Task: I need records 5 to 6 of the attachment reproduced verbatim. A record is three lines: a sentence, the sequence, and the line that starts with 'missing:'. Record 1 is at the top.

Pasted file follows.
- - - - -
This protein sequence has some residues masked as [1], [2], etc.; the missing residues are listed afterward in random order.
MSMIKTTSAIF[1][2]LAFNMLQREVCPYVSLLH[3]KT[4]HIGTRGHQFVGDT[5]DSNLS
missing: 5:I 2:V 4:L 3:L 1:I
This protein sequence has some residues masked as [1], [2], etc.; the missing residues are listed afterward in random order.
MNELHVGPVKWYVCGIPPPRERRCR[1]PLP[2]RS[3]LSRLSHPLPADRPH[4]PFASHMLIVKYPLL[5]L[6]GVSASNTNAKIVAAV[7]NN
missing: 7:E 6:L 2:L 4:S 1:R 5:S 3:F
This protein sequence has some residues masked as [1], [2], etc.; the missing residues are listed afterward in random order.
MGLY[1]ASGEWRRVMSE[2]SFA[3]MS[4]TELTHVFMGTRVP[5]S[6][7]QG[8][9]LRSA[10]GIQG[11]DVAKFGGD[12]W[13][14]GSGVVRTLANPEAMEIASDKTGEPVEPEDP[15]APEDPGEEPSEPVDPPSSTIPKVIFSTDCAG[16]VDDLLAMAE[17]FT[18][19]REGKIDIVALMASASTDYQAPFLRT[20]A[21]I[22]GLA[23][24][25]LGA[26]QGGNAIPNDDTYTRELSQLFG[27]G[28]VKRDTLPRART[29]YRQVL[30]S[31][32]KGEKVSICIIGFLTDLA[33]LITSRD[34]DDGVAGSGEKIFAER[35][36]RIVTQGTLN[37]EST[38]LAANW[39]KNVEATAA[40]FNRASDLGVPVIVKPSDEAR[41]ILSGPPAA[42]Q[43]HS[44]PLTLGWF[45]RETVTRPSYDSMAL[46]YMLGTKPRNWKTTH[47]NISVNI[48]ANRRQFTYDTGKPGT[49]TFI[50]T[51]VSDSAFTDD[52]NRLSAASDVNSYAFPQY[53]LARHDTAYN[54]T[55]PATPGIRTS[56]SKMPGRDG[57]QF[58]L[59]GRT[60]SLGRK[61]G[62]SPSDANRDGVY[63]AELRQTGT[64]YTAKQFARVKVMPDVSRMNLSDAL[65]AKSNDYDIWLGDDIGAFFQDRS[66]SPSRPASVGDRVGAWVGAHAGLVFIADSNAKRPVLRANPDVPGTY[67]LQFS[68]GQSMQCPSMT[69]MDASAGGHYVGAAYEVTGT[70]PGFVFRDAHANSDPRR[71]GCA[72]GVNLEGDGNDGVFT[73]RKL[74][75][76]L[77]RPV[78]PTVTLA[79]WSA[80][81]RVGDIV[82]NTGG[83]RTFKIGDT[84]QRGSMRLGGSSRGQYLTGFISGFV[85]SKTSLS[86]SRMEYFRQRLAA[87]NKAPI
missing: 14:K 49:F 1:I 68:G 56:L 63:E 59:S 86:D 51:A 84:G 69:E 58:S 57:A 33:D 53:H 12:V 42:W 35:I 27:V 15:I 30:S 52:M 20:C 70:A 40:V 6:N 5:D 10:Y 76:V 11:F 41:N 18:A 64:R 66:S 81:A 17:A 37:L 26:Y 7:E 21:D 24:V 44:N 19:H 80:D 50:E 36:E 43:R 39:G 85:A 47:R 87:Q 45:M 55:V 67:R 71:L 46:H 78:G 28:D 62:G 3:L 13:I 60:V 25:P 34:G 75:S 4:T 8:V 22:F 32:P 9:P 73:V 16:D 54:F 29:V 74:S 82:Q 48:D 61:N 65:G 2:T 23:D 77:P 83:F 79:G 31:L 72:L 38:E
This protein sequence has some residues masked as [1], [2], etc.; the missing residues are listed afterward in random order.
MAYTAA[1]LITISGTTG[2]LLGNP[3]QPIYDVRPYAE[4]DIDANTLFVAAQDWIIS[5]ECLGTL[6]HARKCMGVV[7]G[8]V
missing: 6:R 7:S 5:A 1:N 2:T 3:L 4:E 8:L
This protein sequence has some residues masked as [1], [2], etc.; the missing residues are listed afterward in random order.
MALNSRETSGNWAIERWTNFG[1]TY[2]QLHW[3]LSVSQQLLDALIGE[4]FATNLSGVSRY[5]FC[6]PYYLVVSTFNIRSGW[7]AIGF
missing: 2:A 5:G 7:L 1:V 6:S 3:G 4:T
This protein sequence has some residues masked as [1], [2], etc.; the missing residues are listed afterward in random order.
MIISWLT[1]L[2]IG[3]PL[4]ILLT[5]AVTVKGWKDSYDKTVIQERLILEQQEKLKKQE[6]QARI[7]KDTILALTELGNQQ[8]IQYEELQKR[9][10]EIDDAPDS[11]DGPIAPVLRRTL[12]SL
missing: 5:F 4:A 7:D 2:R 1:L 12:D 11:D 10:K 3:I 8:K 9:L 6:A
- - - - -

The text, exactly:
This protein sequence has some residues masked as [1], [2], etc.; the missing residues are listed afterward in random order.
MALNSRETSGNWAIERWTNFG[1]TY[2]QLHW[3]LSVSQQLLDALIGE[4]FATNLSGVSRY[5]FC[6]PYYLVVSTFNIRSGW[7]AIGF
missing: 2:A 5:G 7:L 1:V 6:S 3:G 4:T
This protein sequence has some residues masked as [1], [2], etc.; the missing residues are listed afterward in random order.
MIISWLT[1]L[2]IG[3]PL[4]ILLT[5]AVTVKGWKDSYDKTVIQERLILEQQEKLKKQE[6]QARI[7]KDTILALTELGNQQ[8]IQYEELQKR[9][10]EIDDAPDS[11]DGPIAPVLRRTL[12]SL
missing: 5:F 4:A 7:D 2:R 1:L 12:D 11:D 10:K 3:I 8:K 9:L 6:A